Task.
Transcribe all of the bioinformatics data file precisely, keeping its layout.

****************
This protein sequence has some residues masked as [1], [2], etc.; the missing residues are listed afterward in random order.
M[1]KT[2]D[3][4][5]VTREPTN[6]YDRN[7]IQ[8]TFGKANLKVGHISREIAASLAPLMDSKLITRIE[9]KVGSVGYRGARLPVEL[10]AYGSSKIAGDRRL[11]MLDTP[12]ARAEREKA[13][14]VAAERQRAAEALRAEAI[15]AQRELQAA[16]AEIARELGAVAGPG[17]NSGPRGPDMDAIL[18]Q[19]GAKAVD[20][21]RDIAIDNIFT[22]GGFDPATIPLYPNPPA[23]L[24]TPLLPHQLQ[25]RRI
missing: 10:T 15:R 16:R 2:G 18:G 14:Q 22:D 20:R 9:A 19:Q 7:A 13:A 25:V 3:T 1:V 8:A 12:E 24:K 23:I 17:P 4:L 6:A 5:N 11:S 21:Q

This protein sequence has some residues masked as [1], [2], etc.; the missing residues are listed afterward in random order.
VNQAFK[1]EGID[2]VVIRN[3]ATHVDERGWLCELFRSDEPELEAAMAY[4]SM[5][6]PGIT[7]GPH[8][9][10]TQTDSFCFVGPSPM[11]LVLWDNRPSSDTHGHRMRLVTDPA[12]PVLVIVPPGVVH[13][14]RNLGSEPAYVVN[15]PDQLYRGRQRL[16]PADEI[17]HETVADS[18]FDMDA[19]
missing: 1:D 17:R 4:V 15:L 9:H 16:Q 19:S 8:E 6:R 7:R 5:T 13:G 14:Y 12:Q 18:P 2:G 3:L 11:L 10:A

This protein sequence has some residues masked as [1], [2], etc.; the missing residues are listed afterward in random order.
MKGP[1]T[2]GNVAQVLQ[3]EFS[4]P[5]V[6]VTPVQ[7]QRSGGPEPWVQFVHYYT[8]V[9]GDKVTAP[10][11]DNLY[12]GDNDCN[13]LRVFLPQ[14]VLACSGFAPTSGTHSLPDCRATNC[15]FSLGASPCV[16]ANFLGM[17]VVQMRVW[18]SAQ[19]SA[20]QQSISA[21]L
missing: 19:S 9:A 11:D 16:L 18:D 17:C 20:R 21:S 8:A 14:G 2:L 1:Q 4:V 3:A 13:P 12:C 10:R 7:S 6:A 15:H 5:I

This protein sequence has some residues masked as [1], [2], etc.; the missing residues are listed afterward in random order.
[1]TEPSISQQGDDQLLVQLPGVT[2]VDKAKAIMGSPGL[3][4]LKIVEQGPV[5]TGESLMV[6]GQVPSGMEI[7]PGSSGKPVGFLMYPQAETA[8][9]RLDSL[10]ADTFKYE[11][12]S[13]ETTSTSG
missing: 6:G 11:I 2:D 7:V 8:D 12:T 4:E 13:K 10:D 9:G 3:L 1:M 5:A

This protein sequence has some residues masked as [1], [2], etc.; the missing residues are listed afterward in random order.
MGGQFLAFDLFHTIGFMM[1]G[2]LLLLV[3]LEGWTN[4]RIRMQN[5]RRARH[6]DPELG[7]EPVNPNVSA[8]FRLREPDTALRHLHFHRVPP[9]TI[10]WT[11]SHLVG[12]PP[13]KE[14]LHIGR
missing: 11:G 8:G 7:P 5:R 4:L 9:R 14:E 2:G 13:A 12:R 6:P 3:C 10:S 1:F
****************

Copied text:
This protein sequence has some residues masked as [1], [2], etc.; the missing residues are listed afterward in random order.
M[1]KT[2]D[3][4][5]VTREPTN[6]YDRN[7]IQ[8]TFGKANLKVGHISREIAASLAPLMDSKLITRIE[9]KVGSVGYRGARLPVEL[10]AYGSSKIAGDRRL[11]MLDTP[12]ARAEREKA[13][14]VAAERQRAAEALRAEAI[15]AQRELQAA[16]AEIARELGAVAGPG[17]NSGPRGPDMDAIL[18]Q[19]GAKAVD[20][21]RDIAIDNIFT[22]GGFDPATIPLYPNPPA[23]L[24]TPLLPHQLQ[25]RRI
missing: 10:T 15:R 16:R 2:G 18:G 14:Q 22:D 20:R 9:A 19:Q 7:A 13:A 25:V 3:T 1:V 8:A 12:E 24:K 23:I 17:P 4:L 6:A 5:N 11:S 21:Q

This protein sequence has some residues masked as [1], [2], etc.; the missing residues are listed afterward in random order.
VNQAFK[1]EGID[2]VVIRN[3]ATHVDERGWLCELFRSDEPELEAAMAY[4]SM[5][6]PGIT[7]GPH[8][9][10]TQTDSFCFVGPSPM[11]LVLWDNRPSSDTHGHRMRLVTDPA[12]PVLVIVPPGVVH[13][14]RNLGSEPAYVVN[15]PDQLYRGRQRL[16]PADEI[17]HETVADS[18]FDMDA[19]
missing: 1:D 17:R 4:V 15:L 9:H 16:Q 19:S 8:E 6:R 7:R 5:T 13:G 14:Y 12:Q 18:P 2:G 3:L 11:L 10:A

This protein sequence has some residues masked as [1], [2], etc.; the missing residues are listed afterward in random order.
MKGP[1]T[2]GNVAQVLQ[3]EFS[4]P[5]V[6]VTPVQ[7]QRSGGPEPWVQFVHYYT[8]V[9]GDKVTAP[10][11]DNLY[12]GDNDCN[13]LRVFLPQ[14]VLACSGFAPTSGTHSLPDCRATNC[15]FSLGASPCV[16]ANFLGM[17]VVQMRVW[18]SAQ[19]SA[20]QQSISA[21]L
missing: 19:S 9:A 11:D 16:L 18:D 17:C 20:R 21:S 8:A 14:G 2:L 1:Q 4:V 3:A 13:P 12:C 10:R 7:S 6:A 15:H 5:I

This protein sequence has some residues masked as [1], [2], etc.; the missing residues are listed afterward in random order.
[1]TEPSISQQGDDQLLVQLPGVT[2]VDKAKAIMGSPGL[3][4]LKIVEQGPV[5]TGESLMV[6]GQVPSGMEI[7]PGSSGKPVGFLMYPQAETA[8][9]RLDSL[10]ADTFKYE[11][12]S[13]ETTSTSG
missing: 6:G 11:I 2:D 7:V 8:D 12:T 4:E 13:K 10:D 9:G 3:L 1:M 5:A

This protein sequence has some residues masked as [1], [2], etc.; the missing residues are listed afterward in random order.
MGGQFLAFDLFHTIGFMM[1]G[2]LLLLV[3]LEGWTN[4]RIRMQN[5]RRARH[6]DPELG[7]EPVNPNVSA[8]FRLREPDTALRHLHFHRVPP[9]TI[10]WT[11]SHLVG[12]PP[13]KE[14]LHIGR
missing: 11:G 8:G 7:P 5:R 4:L 9:R 14:E 2:G 13:A 12:R 6:P 3:C 10:S 1:F